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More women requesting BRCA screening without breast cancer

Mutations in the cancer-susceptibility genes BRCA1 and BRCA2 put women at a significantly higher risk for developing breast or ovarian cancer.

By
Amy Wallace
Researchers have found an increase in women getting screened for the BRCA mutation who do not have a history of breast or ovarian cancer. Photo by gopixa/Shutterstock
Researchers have found an increase in women getting screened for the BRCA mutation who do not have a history of breast or ovarian cancer. Photo by gopixa/Shutterstock

March 24 (UPI) -- Researchers at the University of Texas Medical Branch in Galveston have seen an increase in the number of women getting screened for the cancer-causing BRCA gene, even without a cancer diagnosis.

In the past, women typically were only screened for the BRCA gene after they had been diagnosed with early onset breast cancer or ovarian cancer to guide treatment.

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A gene mutation in the BRCA1 or BRCA2 tumor suppressor genes increase a woman's risk of getting breast or ovarian cancer significantly.

Since 2005, the U.S. Preventive Services Task Force has recommended that women considered at high-risk for breast or ovarian cancer based on personal or family history should have BRCA testing but it has not been utilized in at-risk groups.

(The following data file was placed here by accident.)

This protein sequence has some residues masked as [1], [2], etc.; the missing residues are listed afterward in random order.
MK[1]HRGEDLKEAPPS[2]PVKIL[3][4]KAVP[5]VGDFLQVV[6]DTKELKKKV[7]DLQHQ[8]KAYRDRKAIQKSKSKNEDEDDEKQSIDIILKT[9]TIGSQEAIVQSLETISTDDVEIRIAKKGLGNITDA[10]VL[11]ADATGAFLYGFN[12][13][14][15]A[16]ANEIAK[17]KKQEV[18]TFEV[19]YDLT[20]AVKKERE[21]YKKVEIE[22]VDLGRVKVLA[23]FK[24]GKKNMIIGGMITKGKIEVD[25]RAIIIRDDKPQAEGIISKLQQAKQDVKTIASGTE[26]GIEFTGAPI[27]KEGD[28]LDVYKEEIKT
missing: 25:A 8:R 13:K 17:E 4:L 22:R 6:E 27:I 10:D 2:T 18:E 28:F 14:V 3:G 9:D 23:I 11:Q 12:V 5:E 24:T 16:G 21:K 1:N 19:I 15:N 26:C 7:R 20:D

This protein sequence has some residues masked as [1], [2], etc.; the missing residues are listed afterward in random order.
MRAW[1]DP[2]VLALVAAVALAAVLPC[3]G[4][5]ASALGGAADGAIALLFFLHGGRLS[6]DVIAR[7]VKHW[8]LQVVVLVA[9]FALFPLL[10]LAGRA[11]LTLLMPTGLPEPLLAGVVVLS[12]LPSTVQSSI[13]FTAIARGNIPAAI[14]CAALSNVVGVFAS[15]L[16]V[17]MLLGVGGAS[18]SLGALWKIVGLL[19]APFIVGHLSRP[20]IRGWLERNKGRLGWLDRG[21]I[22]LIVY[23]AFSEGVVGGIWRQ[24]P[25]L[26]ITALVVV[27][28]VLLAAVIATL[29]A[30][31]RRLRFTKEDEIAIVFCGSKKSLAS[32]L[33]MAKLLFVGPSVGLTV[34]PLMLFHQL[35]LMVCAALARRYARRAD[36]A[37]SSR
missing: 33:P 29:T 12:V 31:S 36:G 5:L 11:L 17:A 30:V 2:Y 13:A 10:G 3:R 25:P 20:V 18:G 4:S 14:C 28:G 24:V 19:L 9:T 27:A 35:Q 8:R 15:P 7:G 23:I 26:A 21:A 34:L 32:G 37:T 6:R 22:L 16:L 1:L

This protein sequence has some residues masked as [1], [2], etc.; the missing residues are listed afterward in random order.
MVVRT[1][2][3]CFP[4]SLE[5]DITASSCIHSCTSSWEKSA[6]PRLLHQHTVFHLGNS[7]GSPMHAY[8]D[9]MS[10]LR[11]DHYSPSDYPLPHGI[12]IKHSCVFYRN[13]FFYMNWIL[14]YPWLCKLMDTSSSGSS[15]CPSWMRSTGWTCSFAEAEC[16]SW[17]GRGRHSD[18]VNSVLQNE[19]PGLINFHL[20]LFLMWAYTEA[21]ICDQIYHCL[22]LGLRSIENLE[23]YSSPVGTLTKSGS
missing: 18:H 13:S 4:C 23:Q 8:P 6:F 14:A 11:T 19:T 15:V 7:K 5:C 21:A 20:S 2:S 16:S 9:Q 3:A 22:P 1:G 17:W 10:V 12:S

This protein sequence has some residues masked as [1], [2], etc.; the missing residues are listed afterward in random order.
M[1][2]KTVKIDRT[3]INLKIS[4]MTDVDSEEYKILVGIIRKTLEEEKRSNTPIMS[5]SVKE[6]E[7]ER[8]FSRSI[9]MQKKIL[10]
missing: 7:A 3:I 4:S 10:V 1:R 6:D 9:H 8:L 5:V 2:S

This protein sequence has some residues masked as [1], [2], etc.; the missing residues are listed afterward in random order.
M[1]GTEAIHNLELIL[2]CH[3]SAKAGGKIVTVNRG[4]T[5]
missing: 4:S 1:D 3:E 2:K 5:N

Increased screening for the BRCA gene mutation does not necessarily mean a better diagnosis for women at risk, according to the new study.

Researchers found 60 percent of BRCA tests performed are in unaffected women compared to 2004 when only 24.3 percent performed in unaffected women.

Dr. Fangjian Guo, of the University of Texas, said the increase in testing in women with no history of breast or ovarian cancer can be attributed to increase marketing targeting to consumers and media attention.

"Next generation sequencing technologies are dramatically reducing costs for genetic testing and sequencing," Guo said in a press release. "However, current guideline and practices are not always identifying women who carry BRCA mutations."

The study was published in the American Journal of Preventive Medicine.

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